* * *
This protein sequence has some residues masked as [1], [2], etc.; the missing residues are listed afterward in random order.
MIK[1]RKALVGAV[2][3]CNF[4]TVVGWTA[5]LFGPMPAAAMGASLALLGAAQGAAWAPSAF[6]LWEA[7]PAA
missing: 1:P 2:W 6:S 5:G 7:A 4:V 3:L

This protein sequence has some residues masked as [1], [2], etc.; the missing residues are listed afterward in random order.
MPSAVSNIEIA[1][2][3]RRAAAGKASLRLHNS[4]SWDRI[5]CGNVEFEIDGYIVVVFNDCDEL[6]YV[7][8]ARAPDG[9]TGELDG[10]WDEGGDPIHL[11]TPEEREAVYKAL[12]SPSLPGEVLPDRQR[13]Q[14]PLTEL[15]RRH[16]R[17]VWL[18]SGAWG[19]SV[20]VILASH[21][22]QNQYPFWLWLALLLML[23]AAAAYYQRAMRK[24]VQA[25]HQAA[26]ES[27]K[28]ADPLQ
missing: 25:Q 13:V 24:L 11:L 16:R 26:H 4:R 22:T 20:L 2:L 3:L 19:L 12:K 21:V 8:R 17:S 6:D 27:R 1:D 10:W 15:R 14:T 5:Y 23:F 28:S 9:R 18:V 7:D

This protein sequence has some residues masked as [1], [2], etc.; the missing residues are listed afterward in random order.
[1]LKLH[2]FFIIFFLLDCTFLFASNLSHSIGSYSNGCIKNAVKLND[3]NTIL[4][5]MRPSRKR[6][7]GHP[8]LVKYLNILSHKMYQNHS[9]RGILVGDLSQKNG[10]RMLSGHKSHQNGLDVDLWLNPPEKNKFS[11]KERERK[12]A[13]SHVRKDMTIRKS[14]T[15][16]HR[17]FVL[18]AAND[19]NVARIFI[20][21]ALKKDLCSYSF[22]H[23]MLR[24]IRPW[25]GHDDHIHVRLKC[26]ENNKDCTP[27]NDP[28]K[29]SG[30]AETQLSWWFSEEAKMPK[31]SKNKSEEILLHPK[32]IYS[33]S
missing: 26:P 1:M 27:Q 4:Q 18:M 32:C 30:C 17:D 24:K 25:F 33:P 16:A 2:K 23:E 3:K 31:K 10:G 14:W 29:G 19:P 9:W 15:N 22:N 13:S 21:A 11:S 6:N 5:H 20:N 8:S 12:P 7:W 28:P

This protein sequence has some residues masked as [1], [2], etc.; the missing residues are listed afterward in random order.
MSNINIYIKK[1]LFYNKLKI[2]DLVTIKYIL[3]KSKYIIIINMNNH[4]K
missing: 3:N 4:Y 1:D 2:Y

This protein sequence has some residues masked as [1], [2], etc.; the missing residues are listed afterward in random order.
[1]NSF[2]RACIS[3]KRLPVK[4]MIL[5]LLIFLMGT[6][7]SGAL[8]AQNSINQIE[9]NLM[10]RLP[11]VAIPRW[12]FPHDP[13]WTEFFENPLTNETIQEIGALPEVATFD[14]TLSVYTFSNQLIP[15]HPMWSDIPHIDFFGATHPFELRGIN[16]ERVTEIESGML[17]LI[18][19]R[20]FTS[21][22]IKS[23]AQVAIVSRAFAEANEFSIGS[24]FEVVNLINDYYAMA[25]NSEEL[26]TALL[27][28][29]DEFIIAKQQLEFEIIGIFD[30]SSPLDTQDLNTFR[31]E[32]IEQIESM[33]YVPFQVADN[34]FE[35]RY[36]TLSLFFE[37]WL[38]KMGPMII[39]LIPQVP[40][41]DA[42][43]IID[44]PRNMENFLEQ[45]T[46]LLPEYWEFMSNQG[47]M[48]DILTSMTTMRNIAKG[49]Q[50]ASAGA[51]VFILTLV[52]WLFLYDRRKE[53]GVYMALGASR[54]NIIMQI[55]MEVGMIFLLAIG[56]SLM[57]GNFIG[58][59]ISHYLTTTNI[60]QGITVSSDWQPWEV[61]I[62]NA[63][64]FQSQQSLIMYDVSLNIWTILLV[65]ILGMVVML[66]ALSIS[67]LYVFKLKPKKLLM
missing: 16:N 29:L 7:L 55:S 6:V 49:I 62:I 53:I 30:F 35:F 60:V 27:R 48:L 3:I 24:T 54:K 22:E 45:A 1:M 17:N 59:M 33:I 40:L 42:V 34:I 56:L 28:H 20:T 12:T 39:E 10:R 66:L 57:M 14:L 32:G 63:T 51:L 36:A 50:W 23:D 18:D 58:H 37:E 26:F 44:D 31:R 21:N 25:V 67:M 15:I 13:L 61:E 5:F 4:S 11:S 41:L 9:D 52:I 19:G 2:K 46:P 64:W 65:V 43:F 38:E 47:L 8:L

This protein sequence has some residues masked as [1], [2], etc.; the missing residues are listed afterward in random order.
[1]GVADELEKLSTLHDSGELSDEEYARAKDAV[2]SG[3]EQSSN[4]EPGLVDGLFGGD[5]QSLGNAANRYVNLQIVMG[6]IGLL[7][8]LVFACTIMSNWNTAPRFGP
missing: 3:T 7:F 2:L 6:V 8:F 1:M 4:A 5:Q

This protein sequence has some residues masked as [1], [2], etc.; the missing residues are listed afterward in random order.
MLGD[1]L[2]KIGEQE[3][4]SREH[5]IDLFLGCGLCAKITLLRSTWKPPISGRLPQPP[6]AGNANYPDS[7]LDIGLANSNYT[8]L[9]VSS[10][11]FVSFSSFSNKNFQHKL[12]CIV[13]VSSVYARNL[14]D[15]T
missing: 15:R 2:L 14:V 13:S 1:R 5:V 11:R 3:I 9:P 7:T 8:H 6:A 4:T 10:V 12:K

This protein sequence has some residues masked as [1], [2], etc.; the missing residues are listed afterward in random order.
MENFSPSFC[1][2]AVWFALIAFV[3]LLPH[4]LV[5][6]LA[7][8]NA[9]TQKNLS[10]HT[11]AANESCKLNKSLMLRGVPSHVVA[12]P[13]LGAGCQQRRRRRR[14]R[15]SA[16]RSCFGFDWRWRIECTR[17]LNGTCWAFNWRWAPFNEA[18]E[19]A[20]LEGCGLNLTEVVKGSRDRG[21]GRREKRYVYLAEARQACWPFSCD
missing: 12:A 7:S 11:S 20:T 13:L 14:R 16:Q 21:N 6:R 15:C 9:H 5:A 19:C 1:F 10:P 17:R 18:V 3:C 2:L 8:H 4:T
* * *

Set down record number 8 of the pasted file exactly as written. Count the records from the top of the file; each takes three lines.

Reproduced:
This protein sequence has some residues masked as [1], [2], etc.; the missing residues are listed afterward in random order.
MENFSPSFC[1][2]AVWFALIAFV[3]LLPH[4]LV[5][6]LA[7][8]NA[9]TQKNLS[10]HT[11]AANESCKLNKSLMLRGVPSHVVA[12]P[13]LGAGCQQRRRRRR[14]R[15]SA[16]RSCFGFDWRWRIECTR[17]LNGTCWAFNWRWAPFNEA[18]E[19]A[20]LEGCGLNLTEVVKGSRDRG[21]GRREKRYVYLAEARQACWPFSCD
missing: 12:A 7:S 11:S 20:T 13:L 14:R 16:Q 21:N 6:R 15:C 9:H 5:A 19:C 1:F 10:P 17:R 18:V 3:C 2:L 8:H 4:T